I recently helped to organise the second Bampton Plants and Produce Fair in aid of Hospice at Home. It’s a great event, a lovely day for the village, young and old and those from further afield.
Vickie and Jane, local ladies, spearhead the Produce and do a wonderful job. They and lots of locals make delicious confectionery, home baking, preserves (some from Jeannie’s Kitchen Garden of course) and a fabulous new range of natural beauty remedies. Their sea salt and lavender scrub is a joy – my gardening and cooking ravaged hands really love that stuff.
I’m i.c. Plants. I grow about 500 plants for the Fair, herbs, veg plants, annuals and perennial, all from seed. OK, it’s not Chelsea, but getting things to a size and state of health in time was a close-run thing, nerves were frayed in the build-up. The bitterly cold, wet Spring had all the little plants confined to my recently-extended but certainly not huge greenhouse, plants on every surface and in serried ranks on the floor, very little space to gingerly navigate. It all pulled together well in the end. On the morning of the Fair, Arnold (who helps me in the garden) and his trusty Roomster ferried dozens of wooden trays of plants over to the Village Hall which was a right old hive of activity. Vickie and Jane turned the Hall into a scene from the Darling Buds of May, the plants on their sacking-covered tables looked very appealing. People bring plants for the Fair along on the day, some unusual things appear. It’s fun seeing it all come together.
Hazel, in charge of the prettily-presented Country Café, marshalled her team of indomitable local ladies, serving up Nine Veg Minestrone, other soups, old-fashioned sandwiches, cream teas with proper scones (baked that very morning, natch) and yet more fabulous home-baking. Aileen’s Ginger Beer was a big hit.
Husband Richard did a fantastic job on the raffle. Local businesses and individuals came up trumps with splendid prizes. A generous voucher from nearby Askham Hall, a lovely historic house hotel with an excellent restaurant, Allium. Other great prizes came from the Haweswater Hotel, an original painting by local artist Christine Longmire, a hamper from J&J Graham of Penrith and quite the best chocolate cake in the world from Penrith man George Bowman to name but a few.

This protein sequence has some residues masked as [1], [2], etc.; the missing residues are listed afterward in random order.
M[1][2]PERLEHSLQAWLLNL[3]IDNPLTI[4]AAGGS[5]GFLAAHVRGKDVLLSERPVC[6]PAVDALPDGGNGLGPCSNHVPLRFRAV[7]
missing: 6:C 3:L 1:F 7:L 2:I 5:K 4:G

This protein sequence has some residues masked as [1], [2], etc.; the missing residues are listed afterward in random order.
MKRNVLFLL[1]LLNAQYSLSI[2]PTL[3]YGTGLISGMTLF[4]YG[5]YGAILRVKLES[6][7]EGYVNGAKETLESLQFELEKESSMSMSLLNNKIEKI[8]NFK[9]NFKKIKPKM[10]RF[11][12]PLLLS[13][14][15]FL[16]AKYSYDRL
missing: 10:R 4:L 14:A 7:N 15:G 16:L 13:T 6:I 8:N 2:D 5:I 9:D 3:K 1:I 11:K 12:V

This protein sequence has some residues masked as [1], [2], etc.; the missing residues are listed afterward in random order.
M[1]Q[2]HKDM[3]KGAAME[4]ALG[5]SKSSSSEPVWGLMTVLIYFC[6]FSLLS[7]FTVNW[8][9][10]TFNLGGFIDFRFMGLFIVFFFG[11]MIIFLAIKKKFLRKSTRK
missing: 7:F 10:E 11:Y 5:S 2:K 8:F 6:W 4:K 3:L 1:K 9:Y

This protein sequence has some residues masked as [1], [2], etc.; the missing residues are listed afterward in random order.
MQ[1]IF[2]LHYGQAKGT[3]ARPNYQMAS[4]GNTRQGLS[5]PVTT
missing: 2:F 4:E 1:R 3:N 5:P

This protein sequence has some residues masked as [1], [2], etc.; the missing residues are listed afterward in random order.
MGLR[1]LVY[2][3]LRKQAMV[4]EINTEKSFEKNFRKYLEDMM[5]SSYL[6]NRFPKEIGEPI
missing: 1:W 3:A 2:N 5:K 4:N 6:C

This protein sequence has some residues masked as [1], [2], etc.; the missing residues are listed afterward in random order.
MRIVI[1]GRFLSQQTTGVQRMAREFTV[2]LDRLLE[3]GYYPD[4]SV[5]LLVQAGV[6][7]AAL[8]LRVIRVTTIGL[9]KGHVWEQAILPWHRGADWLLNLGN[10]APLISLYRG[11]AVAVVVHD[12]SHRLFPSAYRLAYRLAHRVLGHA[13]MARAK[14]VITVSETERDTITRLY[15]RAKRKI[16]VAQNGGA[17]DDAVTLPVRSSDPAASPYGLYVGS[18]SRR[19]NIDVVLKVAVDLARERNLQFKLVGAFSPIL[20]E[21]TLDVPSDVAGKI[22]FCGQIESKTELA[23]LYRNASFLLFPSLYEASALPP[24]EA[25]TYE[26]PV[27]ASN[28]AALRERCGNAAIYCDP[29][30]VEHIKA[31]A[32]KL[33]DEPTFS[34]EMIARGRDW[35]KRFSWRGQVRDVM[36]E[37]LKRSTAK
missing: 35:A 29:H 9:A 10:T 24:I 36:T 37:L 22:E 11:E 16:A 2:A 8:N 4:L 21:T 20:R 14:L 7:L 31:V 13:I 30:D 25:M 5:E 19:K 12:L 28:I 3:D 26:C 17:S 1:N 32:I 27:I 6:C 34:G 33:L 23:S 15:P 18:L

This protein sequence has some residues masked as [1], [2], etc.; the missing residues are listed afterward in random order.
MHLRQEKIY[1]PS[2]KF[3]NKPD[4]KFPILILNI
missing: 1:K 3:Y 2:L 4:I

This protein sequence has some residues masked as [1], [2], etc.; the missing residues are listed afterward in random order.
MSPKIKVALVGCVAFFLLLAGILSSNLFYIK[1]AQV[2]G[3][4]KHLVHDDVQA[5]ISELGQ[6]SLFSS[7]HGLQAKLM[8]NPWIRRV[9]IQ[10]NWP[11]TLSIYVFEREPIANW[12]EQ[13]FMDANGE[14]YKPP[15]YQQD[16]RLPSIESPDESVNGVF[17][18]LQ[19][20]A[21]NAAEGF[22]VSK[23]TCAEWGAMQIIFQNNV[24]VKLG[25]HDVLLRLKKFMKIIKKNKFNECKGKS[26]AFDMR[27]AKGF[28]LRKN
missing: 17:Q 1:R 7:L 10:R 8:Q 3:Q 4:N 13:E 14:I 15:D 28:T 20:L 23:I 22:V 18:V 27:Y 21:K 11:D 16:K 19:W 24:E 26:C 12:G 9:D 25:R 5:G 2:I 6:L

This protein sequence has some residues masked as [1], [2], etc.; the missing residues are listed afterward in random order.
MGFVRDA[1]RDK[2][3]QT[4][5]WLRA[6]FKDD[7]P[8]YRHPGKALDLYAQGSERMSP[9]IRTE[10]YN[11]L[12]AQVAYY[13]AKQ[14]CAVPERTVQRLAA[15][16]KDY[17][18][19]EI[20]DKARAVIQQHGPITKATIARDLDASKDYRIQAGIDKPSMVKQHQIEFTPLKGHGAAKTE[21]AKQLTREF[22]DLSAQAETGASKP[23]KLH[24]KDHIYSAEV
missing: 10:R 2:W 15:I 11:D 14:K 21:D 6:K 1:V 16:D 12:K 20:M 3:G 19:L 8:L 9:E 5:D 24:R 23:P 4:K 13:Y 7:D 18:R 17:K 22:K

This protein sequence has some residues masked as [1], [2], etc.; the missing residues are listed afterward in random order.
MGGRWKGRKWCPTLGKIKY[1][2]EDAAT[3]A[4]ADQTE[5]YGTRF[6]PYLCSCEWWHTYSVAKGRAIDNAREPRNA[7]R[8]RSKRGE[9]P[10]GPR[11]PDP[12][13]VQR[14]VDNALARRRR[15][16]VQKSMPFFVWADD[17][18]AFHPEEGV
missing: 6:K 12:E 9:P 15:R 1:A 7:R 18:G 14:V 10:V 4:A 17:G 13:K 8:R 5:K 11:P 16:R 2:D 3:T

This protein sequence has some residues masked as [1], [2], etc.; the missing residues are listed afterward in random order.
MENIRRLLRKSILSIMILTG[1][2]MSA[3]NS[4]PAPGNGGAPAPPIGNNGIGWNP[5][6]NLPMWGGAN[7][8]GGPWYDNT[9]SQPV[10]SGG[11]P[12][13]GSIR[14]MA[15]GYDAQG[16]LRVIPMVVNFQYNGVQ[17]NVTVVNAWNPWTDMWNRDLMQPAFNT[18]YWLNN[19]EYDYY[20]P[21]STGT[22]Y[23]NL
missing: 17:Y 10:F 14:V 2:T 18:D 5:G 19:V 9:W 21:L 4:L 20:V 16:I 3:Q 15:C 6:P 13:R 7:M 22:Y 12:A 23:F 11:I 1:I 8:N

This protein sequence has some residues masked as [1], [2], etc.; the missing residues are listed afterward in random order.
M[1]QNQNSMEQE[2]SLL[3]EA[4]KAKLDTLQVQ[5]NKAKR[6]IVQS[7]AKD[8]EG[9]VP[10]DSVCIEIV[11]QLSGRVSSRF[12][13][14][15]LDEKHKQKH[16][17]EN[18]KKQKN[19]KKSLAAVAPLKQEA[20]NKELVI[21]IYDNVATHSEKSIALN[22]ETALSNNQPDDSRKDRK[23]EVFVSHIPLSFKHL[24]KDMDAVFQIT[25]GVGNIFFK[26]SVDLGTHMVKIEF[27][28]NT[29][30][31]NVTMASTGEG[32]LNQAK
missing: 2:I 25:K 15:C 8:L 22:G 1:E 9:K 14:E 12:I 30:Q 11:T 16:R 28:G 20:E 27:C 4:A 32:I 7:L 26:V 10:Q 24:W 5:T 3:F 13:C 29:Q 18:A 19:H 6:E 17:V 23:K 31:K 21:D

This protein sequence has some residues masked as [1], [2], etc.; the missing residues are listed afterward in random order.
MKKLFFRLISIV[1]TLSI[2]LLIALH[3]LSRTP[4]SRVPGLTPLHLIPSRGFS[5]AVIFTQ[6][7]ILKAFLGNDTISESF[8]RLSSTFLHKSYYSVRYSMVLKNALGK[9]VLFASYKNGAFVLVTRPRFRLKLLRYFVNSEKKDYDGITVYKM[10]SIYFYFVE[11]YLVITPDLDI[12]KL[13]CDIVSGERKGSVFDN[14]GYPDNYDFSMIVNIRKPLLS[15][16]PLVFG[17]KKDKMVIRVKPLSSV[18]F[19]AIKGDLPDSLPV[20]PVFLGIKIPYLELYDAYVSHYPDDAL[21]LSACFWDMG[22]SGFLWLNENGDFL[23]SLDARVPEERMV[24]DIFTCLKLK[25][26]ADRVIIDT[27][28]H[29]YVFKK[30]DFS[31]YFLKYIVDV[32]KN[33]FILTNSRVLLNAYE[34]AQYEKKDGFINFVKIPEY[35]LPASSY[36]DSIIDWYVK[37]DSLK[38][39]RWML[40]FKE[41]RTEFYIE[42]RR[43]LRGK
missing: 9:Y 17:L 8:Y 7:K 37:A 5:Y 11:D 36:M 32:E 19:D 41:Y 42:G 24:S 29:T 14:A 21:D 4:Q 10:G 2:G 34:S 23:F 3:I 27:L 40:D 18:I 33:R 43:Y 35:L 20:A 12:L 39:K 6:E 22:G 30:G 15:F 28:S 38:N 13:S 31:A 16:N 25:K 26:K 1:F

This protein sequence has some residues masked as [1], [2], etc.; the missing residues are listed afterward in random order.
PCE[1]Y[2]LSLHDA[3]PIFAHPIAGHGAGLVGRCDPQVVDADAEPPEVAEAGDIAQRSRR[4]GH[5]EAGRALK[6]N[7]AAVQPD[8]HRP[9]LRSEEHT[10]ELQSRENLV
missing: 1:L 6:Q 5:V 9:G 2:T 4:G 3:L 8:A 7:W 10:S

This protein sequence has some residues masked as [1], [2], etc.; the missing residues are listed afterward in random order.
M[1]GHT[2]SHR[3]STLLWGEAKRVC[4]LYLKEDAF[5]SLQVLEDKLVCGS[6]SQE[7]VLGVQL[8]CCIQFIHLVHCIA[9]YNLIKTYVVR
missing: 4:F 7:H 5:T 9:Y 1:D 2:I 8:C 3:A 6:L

Marion, another local lady, played her harp throughout the afternoon. Charming. The Bampton Choir sang countryfied songs, nice touch. Local artists and craftspeople showcased their work.
Friends of ours, John and Carole, came up from Cheshire to man the Dalefoot Composts stall, compost generously donated by Simon and Jane at Dalefoot. The compost is made from bracken, sheep’s wool and fell pony muck. Totally natural, peat-free, feeds for two years and cuts down on the watering. Magical stuff. Their new Bulb Compost was a Product of the Year Finalist at Chelsea this year.
Hospice at Home is a groundbreaking charity here in Cumbria. They provide palliative and end of life care to people in their own homes. We raised a magnificent £3000, a 50% increase on last year.
Bampton’s only little, but it’s got a big heart. We publicised the Fair quite well, more people came from further afield than last year but it was still a small local affair. Multum in Parva.
We’re planning next year’s Fair. 19 May 2019. Come along if you live nearby. It’s a great opportunity to snap up well priced high-quality plants, produce, those natural beauty remedies, have a lovely lunch and a jolly nice day out in the beautiful Lowther Valley.